It’s been a thrilling week for the politicos – if more than a little nervous for those in design dependent to any extent on public funding. A coalition Government is an unknown quantity all round and, with the Tories bent on public spending cuts, design colleges, the Design Council and various initiatives needing the buy-in of the public sector are holding their breath until their fate is known.
The good news is that Lib Dem MP Vince Cable, who succeeds Peter Mandelson as Business Secretary, taking on Business, Innovation and Skills and therefore the Design Council, is already known to, and respected by, design activists. He showed an interest in projects relating to crime, among other things, before the recent parliamentary debacle. Jeremy Hunt, the new Culture Secretary, who takes on Culture, Olympics, Media and Sport, is less known.
But as Sir John Sorrell pointed out this week, it really depends who will form the second tier – the ministers – and on how easy it will be to secure Government backing for individual initiatives and design as a whole.
Sorrell was speaking at the week’s other big event, for design at least – the announcement of the 2010 London Design Festival. Again with the Victoria & Albert Museum as its hub, the event in September will contain a host of events all operating under the LDF banner, united by a new broad-brush incarnation of the identity by Pentagram.
The LDF team are pushing the clunky giant ‘octopus’ devised by Clemens Weisshaar and Reed Kram for Trafalgar Square as a key focus. But though the mechanical configuration with robotic arms from the Audi production line will stream ‘light paintings’ on to the Web for all to see, it doesn’t have the cachet of last year’s ceramic chess board centrepiece handmade by Jaime Hayon. We will see.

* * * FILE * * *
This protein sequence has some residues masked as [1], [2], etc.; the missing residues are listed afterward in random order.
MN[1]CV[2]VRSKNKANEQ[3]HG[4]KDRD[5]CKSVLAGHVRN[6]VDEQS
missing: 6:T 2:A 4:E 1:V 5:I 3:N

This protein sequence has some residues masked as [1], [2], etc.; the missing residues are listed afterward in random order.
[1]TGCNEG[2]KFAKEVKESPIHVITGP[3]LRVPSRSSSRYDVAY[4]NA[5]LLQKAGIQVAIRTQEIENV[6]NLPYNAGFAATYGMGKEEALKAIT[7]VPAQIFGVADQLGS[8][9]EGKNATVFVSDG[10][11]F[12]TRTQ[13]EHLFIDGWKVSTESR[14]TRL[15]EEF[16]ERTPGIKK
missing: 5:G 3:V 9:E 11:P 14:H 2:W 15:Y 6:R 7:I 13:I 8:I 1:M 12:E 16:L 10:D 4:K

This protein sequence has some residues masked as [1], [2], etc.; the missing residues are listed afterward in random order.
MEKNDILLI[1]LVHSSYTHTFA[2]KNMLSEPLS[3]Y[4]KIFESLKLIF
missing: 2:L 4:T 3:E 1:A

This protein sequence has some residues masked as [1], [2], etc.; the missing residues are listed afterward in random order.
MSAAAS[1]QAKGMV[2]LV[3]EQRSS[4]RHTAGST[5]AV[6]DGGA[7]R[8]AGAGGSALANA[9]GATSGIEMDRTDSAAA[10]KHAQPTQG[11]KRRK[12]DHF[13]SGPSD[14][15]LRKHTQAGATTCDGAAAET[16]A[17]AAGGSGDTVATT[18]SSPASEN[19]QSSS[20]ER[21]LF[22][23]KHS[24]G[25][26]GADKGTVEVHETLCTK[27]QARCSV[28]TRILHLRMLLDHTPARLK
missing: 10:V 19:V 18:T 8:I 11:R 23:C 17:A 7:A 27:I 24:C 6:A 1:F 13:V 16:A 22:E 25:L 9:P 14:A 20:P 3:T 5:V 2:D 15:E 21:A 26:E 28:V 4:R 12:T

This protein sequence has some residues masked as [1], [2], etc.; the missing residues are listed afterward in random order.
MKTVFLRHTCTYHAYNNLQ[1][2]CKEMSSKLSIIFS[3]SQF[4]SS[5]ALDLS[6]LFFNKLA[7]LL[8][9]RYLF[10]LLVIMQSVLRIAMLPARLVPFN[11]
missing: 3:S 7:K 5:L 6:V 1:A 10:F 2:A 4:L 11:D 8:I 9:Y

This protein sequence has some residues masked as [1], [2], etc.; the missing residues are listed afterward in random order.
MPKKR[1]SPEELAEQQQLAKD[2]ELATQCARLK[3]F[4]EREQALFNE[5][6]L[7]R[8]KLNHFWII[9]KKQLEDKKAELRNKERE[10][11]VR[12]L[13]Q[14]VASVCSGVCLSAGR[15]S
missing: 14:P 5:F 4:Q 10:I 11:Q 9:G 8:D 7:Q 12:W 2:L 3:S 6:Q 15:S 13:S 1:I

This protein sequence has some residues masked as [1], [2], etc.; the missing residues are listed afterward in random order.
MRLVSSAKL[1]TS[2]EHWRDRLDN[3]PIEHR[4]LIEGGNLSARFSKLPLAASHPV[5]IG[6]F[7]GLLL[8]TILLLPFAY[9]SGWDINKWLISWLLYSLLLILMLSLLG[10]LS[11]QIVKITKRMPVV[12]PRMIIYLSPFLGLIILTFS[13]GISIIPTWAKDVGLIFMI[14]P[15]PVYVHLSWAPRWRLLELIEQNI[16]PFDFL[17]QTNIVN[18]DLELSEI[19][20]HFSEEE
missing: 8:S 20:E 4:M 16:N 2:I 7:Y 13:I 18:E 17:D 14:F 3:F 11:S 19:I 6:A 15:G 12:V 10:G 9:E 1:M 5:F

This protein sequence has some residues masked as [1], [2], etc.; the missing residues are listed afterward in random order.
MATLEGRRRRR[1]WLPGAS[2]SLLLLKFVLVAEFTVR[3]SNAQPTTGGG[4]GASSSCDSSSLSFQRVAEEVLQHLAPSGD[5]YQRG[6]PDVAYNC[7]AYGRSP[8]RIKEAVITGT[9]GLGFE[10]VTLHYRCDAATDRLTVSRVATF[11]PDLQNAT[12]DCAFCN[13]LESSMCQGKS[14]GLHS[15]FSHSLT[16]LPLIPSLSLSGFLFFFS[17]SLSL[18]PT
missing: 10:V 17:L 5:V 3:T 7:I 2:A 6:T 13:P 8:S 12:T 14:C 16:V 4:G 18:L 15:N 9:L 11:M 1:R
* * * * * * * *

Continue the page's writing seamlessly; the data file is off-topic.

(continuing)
More elegant is Paul Cocksedge’s ‘scuplture’ for the South Bank – the latest in the LDF’s Science and Matter series. Based on the penny in your pocket, the huge sheet metal circles will be bent by fabricator Form Tech to create distorted mirror-polished rounds, standing on their ends. They will be magnetised so that people can stick pennies to them and cause their surfaces to change constantly, making them a great place to go if you need a bit of cash for a cup of tea.
But all eyes in design are likely to be on Neville Brody’s subversive Anti-London Design Festival in Shoreditch. Building on the idea that we’ve been making money out of culture for 25 years, the Brody crew decided to see what happens if we make culture out of money. Watch this space to see what that collaboration will bring, but it bodes well that the Royal College of Art’s incoming graphics professor is already causing a stir.
Finally, there was huge sadness this week when design lost one of its biggest characters. The tragic death of interior designer David Chaloner in his mid-60s from cancer is a loss almost too hard to bear. He was an outstanding creative force – a designer, writer, poet and artist – and a wonderful, vibrant person.
We hadn’t seen him around much of late as his work has been mainly in the Netherlands, where he worked with business partner Joyce Huisman on a host of projects, from the Dutch post office and ING bank to the Heroes museum in the north of the country. But we miss him hugely already.